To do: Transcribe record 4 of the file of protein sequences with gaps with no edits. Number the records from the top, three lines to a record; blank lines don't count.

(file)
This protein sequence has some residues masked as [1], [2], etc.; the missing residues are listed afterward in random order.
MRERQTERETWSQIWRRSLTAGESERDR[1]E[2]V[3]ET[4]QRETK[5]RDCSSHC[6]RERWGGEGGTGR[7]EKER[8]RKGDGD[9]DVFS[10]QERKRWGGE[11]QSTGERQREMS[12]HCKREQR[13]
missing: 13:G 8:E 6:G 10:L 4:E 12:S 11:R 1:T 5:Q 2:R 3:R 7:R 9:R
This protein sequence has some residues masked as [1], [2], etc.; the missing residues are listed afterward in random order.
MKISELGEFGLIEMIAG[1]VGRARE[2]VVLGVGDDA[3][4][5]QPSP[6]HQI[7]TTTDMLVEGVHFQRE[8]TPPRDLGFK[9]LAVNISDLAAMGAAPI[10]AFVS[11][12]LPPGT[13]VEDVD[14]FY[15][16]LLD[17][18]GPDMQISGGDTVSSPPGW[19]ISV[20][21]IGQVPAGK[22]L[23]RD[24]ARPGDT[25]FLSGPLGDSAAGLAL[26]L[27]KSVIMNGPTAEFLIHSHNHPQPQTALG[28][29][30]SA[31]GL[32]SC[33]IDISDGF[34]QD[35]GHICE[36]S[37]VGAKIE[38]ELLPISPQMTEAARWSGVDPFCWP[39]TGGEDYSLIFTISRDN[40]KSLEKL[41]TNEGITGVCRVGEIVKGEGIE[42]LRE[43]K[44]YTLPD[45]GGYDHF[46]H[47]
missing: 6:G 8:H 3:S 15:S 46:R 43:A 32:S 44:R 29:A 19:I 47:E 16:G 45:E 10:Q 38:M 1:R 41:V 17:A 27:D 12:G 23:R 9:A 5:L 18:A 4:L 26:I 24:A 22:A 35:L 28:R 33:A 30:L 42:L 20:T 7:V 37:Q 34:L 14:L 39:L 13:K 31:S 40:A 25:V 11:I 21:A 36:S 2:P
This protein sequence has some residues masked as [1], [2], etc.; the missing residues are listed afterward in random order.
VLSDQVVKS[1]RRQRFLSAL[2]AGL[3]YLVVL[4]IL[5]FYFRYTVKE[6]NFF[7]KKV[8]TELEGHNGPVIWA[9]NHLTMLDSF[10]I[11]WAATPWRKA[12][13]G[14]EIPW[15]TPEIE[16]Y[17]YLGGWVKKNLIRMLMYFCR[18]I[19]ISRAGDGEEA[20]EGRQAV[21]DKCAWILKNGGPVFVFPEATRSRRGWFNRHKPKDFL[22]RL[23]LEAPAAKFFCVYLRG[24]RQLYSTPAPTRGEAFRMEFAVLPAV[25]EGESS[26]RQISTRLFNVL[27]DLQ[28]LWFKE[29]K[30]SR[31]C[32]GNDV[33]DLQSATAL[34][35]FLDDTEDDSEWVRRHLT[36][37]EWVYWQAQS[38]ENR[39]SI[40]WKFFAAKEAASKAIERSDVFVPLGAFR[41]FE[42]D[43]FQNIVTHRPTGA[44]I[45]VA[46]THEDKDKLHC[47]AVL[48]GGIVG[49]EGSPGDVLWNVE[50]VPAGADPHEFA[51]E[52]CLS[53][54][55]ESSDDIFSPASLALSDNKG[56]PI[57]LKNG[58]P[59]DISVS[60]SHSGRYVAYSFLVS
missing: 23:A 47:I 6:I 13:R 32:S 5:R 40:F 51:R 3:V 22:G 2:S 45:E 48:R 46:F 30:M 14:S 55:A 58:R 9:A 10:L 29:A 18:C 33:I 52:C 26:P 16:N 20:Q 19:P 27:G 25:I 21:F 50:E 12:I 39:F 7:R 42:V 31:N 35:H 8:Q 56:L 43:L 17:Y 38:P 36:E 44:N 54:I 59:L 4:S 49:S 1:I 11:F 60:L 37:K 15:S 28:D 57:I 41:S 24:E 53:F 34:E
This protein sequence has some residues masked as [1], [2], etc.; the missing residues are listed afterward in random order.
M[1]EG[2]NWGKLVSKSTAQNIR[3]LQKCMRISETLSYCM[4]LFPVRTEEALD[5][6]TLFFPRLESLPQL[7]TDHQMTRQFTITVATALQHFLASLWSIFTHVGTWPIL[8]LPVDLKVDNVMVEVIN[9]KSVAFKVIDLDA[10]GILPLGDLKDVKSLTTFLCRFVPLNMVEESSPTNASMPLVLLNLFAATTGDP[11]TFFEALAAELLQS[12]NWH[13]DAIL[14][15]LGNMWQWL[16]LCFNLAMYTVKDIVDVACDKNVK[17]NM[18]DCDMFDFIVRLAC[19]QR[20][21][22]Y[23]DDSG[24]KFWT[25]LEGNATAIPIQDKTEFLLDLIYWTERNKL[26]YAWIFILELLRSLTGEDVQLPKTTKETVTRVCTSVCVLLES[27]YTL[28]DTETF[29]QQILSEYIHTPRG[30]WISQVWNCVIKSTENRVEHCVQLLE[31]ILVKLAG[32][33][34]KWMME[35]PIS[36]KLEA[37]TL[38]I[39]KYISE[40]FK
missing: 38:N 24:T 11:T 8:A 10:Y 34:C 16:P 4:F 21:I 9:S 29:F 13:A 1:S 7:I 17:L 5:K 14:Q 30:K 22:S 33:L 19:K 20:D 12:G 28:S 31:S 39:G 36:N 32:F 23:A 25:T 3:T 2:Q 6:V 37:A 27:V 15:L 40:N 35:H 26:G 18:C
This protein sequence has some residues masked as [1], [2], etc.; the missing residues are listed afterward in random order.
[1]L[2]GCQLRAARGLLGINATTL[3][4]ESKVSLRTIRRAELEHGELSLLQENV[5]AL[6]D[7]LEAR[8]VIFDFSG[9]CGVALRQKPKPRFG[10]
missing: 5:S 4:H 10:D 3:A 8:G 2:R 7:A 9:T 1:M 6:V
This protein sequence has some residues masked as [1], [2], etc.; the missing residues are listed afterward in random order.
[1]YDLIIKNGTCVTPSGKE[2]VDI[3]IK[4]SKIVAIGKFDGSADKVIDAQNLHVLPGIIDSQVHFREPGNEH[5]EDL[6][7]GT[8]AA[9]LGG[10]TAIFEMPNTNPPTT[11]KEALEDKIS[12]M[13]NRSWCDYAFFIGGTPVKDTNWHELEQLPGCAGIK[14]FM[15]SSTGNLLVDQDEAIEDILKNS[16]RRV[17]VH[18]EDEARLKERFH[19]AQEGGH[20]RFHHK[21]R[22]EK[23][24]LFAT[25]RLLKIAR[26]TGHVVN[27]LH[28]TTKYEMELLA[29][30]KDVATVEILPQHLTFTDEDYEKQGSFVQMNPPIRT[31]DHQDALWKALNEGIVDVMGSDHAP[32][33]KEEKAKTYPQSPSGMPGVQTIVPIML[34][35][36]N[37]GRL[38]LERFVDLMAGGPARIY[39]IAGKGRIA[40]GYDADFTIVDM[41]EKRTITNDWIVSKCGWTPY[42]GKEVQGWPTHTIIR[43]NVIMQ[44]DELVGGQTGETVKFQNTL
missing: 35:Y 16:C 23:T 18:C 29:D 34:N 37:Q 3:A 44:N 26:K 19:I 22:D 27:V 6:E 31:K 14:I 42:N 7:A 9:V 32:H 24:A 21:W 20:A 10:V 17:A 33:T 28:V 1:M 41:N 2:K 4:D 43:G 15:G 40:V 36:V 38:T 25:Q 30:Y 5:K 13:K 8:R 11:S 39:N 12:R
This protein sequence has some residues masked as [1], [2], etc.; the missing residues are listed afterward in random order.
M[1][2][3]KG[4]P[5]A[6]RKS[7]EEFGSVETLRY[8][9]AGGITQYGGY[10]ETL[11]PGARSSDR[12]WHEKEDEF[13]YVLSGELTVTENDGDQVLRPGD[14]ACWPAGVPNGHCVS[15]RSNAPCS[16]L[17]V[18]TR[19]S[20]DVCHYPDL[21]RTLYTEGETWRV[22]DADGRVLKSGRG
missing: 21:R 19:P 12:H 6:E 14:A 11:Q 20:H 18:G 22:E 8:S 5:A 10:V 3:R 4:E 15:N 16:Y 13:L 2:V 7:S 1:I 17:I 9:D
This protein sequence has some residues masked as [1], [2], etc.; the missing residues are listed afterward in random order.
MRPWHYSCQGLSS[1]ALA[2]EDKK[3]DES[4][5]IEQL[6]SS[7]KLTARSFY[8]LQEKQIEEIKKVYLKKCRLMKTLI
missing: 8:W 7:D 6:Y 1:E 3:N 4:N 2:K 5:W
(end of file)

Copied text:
This protein sequence has some residues masked as [1], [2], etc.; the missing residues are listed afterward in random order.
M[1]EG[2]NWGKLVSKSTAQNIR[3]LQKCMRISETLSYCM[4]LFPVRTEEALD[5][6]TLFFPRLESLPQL[7]TDHQMTRQFTITVATALQHFLASLWSIFTHVGTWPIL[8]LPVDLKVDNVMVEVIN[9]KSVAFKVIDLDA[10]GILPLGDLKDVKSLTTFLCRFVPLNMVEESSPTNASMPLVLLNLFAATTGDP[11]TFFEALAAELLQS[12]NWH[13]DAIL[14][15]LGNMWQWL[16]LCFNLAMYTVKDIVDVACDKNVK[17]NM[18]DCDMFDFIVRLAC[19]QR[20][21][22]Y[23]DDSG[24]KFWT[25]LEGNATAIPIQDKTEFLLDLIYWTERNKL[26]YAWIFILELLRSLTGEDVQLPKTTKETVTRVCTSVCVLLES[27]YTL[28]DTETF[29]QQILSEYIHTPRG[30]WISQVWNCVIKSTENRVEHCVQLLE[31]ILVKLAG[32][33][34]KWMME[35]PIS[36]KLEA[37]TL[38]I[39]KYISE[40]FK
missing: 38:N 24:T 11:T 8:A 10:Y 34:C 16:P 4:F 21:I 9:S 29:F 13:A 1:S 7:I 17:L 5:K 14:Q 30:K 22:S 33:L 19:K 20:D 12:G 28:S 31:S 39:G 36:N 32:F 23:A 25:T 3:T 2:Q 6:V 37:A 27:V 15:L 40:N 35:H 26:G 18:C